Montek Singh Ahluwalia has been a key figure in the economic reform process that put India on a sustained, high-growth trajectory, including ten years when he served in the Cabinet as Deputy Chairman of the Indian Planning Commission. Other influential positions included Economic Adviser in the Ministry of Finance, Special Secretary to the Prime Minister, Commerce Secretary, Secretary in the Department of Economic Affairs, Finance Secretary in the Ministry of Finance, Member of the Planning Commission and Member of the Economic Advisory Council to the Prime Minister. He also held senior positions in the World Bank and the IMF.

In 2011, Mr. Ahluwalia awarded the Padma Vibhushan, India’s second-highest civilian honor, for his outstanding contribution to economic policy and public service.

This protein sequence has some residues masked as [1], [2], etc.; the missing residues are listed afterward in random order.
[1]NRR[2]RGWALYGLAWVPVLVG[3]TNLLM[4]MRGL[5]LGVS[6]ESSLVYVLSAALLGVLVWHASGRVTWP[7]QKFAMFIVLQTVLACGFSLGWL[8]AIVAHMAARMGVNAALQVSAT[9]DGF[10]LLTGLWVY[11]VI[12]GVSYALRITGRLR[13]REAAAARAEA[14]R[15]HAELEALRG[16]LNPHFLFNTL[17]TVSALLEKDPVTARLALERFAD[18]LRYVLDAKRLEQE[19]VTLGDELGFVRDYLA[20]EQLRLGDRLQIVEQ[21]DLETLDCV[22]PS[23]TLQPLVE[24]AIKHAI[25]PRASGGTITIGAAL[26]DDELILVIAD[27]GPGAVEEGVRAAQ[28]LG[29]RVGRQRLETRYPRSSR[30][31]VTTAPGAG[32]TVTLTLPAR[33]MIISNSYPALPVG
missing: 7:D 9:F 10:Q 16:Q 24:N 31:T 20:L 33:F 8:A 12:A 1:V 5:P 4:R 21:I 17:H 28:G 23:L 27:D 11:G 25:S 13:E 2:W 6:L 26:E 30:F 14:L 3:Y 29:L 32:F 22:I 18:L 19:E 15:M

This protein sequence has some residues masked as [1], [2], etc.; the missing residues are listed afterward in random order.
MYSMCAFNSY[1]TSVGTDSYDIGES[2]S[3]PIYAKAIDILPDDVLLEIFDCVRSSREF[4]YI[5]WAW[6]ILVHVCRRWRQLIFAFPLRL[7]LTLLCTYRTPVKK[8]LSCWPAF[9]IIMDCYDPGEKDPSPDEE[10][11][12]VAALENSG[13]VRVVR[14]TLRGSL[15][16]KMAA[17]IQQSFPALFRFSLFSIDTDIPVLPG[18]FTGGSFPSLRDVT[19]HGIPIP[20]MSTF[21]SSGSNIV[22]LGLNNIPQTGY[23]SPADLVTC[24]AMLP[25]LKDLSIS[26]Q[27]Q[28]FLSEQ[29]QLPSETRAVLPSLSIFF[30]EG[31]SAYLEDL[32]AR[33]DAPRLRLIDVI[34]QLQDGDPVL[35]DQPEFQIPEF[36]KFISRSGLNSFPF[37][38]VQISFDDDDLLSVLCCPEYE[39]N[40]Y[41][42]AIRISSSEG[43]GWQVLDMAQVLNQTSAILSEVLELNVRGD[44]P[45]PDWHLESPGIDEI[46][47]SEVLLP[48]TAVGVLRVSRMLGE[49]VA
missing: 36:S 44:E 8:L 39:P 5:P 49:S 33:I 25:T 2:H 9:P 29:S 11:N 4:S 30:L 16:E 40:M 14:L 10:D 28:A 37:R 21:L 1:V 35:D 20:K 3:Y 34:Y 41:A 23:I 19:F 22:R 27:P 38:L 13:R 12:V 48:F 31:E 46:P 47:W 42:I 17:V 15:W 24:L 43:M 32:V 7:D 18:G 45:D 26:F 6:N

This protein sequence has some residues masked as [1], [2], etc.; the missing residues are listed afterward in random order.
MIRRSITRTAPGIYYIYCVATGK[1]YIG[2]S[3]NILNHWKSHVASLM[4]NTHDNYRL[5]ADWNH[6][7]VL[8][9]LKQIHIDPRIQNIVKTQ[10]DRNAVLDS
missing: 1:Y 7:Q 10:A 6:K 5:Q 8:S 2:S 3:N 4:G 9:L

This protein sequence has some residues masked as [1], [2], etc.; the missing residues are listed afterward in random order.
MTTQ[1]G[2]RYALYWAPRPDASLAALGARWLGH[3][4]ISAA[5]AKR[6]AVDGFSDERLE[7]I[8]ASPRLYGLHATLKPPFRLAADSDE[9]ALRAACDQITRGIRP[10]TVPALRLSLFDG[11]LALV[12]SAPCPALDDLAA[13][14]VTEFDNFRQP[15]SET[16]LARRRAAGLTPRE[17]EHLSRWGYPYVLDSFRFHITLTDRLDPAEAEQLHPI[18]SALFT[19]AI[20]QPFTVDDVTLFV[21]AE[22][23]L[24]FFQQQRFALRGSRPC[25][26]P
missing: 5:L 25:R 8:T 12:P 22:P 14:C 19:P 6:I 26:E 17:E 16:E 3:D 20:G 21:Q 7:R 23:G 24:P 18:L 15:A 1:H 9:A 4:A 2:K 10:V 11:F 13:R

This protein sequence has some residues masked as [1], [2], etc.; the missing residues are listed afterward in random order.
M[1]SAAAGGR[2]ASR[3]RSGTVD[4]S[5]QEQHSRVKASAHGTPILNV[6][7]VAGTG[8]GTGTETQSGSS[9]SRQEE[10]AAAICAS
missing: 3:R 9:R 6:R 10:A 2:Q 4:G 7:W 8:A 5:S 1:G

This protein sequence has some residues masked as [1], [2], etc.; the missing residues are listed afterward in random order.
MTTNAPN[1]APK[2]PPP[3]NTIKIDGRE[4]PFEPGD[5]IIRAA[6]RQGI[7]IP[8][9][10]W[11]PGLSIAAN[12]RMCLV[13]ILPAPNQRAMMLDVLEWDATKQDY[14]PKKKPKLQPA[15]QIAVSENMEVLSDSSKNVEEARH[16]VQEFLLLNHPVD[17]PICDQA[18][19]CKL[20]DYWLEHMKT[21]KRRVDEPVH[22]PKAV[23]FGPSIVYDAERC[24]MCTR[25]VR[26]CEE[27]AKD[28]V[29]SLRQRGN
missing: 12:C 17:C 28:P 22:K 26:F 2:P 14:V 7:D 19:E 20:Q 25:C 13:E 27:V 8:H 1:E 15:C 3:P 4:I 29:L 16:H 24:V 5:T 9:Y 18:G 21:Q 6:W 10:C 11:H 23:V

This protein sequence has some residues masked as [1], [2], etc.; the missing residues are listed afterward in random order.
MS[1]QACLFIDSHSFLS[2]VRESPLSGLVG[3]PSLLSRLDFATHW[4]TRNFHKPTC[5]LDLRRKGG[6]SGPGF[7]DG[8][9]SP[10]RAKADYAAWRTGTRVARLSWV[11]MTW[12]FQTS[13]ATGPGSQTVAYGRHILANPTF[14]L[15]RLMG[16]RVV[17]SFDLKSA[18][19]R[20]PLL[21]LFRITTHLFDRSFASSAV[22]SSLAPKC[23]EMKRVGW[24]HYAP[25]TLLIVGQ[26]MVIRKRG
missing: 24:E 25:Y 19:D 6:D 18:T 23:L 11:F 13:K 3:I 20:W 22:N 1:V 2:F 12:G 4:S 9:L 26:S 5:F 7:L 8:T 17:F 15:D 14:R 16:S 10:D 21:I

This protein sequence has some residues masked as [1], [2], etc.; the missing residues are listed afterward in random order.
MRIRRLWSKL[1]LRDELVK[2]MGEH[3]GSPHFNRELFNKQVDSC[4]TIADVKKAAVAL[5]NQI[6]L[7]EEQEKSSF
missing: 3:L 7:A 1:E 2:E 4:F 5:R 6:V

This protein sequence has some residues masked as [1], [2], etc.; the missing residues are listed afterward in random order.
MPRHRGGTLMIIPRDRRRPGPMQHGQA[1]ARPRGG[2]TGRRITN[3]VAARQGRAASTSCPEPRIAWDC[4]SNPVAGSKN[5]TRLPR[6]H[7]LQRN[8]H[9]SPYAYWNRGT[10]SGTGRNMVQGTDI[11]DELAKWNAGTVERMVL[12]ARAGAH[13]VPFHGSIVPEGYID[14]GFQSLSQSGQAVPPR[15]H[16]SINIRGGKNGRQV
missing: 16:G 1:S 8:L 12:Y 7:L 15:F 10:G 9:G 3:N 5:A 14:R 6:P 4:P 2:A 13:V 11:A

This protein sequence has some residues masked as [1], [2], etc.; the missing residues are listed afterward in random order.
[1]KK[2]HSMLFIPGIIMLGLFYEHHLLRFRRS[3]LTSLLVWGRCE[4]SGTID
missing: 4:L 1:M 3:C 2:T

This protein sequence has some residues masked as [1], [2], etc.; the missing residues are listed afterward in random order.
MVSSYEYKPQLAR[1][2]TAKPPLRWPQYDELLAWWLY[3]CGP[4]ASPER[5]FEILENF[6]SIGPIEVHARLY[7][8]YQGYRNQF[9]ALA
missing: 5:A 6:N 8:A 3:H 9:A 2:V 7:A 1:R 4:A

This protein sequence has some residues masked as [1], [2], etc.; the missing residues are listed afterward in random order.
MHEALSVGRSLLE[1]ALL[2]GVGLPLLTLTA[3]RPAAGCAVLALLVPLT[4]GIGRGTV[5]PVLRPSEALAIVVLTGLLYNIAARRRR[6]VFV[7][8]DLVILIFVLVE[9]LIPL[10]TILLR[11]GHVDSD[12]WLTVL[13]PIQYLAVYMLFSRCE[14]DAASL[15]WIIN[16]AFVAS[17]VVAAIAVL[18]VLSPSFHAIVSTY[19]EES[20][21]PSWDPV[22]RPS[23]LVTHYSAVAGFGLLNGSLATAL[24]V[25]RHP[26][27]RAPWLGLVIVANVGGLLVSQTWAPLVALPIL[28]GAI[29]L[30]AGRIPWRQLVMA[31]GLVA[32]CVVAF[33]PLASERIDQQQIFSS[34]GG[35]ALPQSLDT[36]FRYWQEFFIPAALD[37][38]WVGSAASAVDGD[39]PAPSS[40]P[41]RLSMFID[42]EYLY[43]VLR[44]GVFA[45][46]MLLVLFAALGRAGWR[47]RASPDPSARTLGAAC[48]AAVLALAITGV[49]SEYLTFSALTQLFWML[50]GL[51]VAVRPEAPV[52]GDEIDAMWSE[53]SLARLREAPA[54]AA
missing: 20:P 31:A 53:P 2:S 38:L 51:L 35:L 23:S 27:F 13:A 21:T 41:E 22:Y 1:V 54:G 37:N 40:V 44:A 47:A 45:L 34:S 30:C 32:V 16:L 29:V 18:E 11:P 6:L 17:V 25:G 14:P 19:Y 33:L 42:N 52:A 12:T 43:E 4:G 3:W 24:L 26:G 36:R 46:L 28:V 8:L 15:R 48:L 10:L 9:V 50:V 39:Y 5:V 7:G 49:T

Mr. Ahluwalia will discuss the many elements of India’s transition to a low-carbon economy and the likelihood of action being taken. Success in reducing the carbon trajectory of India's growth will depend upon a combination of supply-side actions changing the energy mix towards cleaner fuels and demand-side actions to reduce energy demand per unit of GDP.

Strong action is needed to mobilize public support and overcome vested interests. Action to curb emissions in industrialized countries that have the technology and can afford the costs will be an important factor in India’s own actions. Support for the transition from international financial institutions such as the World Bank and the regional development banks will also be crucial.

This lecture is co-sponsored and supported by George Mason University.


  • Montek Singh Ahluwalia, Former Deputy Chairman of the Planning Commission, Republic of India


  • Christina Chan, Director for the Climate Resilience Practice, World Resources Institute

  • Andrew Light, Distinguished Senior Fellow of the Global Climate Program, World Resources Institute


  • Manish Bapna, Executive Vice President and Managing Director, World Resources Institute